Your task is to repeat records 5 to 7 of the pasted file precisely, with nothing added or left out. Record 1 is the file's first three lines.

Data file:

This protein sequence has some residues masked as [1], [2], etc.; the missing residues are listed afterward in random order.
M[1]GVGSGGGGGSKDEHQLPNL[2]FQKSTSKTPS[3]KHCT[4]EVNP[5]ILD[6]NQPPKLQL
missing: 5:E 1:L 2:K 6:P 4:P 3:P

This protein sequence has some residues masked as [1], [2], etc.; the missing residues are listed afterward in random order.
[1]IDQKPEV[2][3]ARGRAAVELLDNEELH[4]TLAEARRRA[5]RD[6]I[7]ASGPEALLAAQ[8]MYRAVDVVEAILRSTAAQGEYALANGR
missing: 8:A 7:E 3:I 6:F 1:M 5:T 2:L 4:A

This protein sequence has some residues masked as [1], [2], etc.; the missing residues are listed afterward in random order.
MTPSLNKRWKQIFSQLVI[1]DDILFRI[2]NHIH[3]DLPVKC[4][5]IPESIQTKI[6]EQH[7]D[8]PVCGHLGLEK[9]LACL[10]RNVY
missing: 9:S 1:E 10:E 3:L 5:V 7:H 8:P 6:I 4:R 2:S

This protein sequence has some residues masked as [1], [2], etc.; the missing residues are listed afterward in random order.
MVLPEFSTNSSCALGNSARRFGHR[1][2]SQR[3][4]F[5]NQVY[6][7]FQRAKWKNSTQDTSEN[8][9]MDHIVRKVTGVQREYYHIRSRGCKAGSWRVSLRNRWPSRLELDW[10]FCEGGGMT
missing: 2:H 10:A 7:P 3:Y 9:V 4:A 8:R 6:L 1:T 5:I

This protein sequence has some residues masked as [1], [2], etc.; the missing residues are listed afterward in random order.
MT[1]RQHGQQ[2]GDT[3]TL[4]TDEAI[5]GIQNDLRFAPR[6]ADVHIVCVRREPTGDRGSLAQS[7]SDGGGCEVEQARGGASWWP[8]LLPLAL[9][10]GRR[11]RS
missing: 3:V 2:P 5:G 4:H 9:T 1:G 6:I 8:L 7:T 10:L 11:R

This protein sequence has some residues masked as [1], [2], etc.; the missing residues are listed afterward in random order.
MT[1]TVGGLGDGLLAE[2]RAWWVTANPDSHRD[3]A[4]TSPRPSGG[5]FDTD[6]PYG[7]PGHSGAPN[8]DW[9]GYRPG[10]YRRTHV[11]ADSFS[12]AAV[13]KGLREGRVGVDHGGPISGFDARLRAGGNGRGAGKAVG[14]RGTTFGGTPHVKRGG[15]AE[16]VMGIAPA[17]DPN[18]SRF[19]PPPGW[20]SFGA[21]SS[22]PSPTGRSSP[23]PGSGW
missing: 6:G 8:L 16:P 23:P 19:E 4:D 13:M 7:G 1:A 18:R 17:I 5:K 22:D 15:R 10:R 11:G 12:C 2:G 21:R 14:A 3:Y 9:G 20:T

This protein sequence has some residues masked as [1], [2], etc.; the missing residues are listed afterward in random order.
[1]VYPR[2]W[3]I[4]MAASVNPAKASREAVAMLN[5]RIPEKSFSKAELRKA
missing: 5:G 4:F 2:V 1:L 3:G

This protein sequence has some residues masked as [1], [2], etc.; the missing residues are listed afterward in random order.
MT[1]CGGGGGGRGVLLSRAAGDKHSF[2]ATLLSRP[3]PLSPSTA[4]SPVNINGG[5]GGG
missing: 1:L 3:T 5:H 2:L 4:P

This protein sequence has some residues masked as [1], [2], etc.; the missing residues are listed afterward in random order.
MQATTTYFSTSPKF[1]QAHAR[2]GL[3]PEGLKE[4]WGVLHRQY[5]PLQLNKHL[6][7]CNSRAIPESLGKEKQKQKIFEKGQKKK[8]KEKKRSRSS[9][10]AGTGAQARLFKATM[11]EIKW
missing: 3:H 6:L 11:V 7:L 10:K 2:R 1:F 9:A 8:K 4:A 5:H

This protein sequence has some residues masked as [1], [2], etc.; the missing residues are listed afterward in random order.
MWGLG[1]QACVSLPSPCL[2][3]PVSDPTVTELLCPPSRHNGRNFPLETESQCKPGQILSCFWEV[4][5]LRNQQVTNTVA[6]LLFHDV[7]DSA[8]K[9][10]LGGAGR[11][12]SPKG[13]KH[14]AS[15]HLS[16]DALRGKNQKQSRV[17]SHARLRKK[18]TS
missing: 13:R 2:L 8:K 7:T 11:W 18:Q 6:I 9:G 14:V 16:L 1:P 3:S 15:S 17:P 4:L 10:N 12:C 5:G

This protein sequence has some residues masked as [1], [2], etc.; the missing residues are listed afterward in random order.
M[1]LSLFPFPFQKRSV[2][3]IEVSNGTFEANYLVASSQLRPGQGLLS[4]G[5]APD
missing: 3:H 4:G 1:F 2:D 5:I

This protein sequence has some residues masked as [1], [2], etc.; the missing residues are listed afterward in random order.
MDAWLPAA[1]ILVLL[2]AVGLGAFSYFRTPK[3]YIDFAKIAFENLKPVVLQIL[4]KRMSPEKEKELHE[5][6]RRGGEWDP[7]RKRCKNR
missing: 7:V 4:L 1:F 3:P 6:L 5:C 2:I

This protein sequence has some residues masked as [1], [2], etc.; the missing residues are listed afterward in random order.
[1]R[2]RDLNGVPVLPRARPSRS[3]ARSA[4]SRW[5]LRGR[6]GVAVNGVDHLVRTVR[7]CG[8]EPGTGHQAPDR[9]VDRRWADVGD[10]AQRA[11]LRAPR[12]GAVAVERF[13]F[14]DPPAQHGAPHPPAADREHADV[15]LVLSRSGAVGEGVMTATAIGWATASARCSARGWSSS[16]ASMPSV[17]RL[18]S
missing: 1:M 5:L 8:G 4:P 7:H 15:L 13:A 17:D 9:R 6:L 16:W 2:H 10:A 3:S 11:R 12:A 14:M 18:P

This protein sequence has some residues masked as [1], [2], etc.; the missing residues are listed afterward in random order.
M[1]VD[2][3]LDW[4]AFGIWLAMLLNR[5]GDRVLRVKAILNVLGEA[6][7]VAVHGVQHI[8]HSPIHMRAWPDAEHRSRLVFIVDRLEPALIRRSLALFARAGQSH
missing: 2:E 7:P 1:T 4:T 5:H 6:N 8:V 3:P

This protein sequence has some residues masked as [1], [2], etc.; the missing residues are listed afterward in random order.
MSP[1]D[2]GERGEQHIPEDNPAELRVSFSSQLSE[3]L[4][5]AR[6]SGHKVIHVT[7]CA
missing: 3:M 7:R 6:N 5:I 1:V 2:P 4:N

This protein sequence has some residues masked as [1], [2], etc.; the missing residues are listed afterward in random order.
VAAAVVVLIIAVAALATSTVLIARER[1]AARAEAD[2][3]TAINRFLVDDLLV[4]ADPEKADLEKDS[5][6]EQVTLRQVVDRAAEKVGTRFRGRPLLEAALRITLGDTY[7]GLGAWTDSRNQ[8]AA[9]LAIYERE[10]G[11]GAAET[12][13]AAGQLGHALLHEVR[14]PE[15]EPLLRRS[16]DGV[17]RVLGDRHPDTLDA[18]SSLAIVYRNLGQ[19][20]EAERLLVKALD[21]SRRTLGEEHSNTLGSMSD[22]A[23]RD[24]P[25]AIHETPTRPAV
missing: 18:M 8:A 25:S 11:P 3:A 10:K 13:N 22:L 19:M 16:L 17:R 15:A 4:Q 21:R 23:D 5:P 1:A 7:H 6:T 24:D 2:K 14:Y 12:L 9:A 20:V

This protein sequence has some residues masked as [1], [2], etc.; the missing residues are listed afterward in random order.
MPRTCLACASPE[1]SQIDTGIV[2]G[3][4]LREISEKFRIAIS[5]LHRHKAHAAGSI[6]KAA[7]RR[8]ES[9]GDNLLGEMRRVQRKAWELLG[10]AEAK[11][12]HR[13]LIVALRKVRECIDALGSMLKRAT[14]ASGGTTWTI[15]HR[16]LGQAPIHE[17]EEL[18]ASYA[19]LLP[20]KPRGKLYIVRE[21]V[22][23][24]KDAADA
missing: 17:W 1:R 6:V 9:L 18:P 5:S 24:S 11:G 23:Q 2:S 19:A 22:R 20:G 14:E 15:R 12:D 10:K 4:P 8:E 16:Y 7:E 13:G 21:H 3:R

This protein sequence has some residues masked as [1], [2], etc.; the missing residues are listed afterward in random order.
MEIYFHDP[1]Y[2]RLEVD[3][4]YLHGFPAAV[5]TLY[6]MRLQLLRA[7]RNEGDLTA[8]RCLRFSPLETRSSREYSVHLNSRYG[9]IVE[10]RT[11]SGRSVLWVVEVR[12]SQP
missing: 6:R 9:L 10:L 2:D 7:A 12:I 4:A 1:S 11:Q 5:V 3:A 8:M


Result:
This protein sequence has some residues masked as [1], [2], etc.; the missing residues are listed afterward in random order.
MT[1]RQHGQQ[2]GDT[3]TL[4]TDEAI[5]GIQNDLRFAPR[6]ADVHIVCVRREPTGDRGSLAQS[7]SDGGGCEVEQARGGASWWP[8]LLPLAL[9][10]GRR[11]RS
missing: 3:V 2:P 5:G 4:H 9:T 1:G 6:I 8:L 7:T 10:L 11:R

This protein sequence has some residues masked as [1], [2], etc.; the missing residues are listed afterward in random order.
MT[1]TVGGLGDGLLAE[2]RAWWVTANPDSHRD[3]A[4]TSPRPSGG[5]FDTD[6]PYG[7]PGHSGAPN[8]DW[9]GYRPG[10]YRRTHV[11]ADSFS[12]AAV[13]KGLREGRVGVDHGGPISGFDARLRAGGNGRGAGKAVG[14]RGTTFGGTPHVKRGG[15]AE[16]VMGIAPA[17]DPN[18]SRF[19]PPPGW[20]SFGA[21]SS[22]PSPTGRSSP[23]PGSGW
missing: 6:G 8:L 16:P 23:P 19:E 4:D 13:M 7:G 1:A 18:R 17:I 5:K 22:D 15:R 10:R 11:G 12:C 2:G 21:R 14:A 3:Y 9:G 20:T

This protein sequence has some residues masked as [1], [2], etc.; the missing residues are listed afterward in random order.
[1]VYPR[2]W[3]I[4]MAASVNPAKASREAVAMLN[5]RIPEKSFSKAELRKA
missing: 5:G 4:F 2:V 1:L 3:G